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The Flood Disaster

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The Flood Disaster

Causes and Management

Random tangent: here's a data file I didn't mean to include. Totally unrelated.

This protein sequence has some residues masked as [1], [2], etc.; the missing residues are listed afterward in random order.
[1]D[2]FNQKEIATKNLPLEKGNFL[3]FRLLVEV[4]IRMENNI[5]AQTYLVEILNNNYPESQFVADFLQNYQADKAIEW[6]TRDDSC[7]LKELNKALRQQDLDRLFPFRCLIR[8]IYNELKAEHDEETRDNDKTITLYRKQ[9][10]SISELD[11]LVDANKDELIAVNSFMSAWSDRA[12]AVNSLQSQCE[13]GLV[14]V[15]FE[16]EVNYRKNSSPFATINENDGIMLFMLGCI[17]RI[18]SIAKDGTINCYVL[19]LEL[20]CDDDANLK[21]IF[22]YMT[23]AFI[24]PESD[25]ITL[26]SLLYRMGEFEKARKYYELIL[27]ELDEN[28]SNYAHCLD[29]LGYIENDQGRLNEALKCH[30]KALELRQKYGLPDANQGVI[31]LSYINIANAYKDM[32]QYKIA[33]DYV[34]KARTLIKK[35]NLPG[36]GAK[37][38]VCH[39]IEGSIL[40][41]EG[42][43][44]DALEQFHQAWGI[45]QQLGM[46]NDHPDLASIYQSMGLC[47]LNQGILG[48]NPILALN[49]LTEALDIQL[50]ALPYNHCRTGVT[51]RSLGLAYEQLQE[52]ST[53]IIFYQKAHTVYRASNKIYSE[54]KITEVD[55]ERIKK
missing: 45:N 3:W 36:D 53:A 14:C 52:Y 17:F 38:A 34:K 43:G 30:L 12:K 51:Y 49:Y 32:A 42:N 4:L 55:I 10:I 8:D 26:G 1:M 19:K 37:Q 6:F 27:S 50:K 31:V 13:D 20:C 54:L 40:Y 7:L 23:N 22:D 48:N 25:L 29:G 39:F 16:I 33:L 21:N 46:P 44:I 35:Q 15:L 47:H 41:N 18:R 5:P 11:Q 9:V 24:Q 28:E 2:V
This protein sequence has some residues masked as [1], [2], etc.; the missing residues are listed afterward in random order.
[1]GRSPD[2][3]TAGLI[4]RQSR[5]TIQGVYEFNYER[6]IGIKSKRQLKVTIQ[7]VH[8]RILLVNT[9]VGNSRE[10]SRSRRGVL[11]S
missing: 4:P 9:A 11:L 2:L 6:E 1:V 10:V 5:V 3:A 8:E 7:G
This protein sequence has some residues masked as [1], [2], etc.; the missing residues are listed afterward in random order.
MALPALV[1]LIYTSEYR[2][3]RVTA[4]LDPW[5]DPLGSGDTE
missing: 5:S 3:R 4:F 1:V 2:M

The death toll has, so far, crossed the grim milestone of 1400 and it is likely to rise further. Around 33 million people – one out of every seven Pakistanis – are sleeping outside, in the open sky. Close to one million homes have been destroyed. Roads, railroads, power transmission lines, gas transmission lines, irrigation systems, schools, hospitals, dams and other critical infrastructure have been obliterated as more than 118 districts of Pakistan are inundated with floodwater. An estimated 37 percent of Pakistanis have been displaced and are desperately waiting for the flood, water and shelter. Around 800,000 heads of livestock have perished. Standing crops on around 3.5 million acres of land have washed away, leaving nothing but ruins and devastation. The initial, provisional assessment of the immediate damage has been estimated conservatively at $30 billion which is likely to reduce Pakistan’s GDP by two percent. Pakistan is now facing the very frightening prospect of food insecurity due to the washing away of more than 70 percent of staple crops. The trail of destruction left by the monstrous flood would continue to haunt Pakistan’s economy, infrastructure and communities for years to come. But the pertinent question here is: what has happened this year? Monsoon has been an annual phenomenon for thousands of years here in South Asia, why this regular and critical rainfall pattern has turned so violent and devastating this time? The answer involves many factors. Some are discussed hereunder.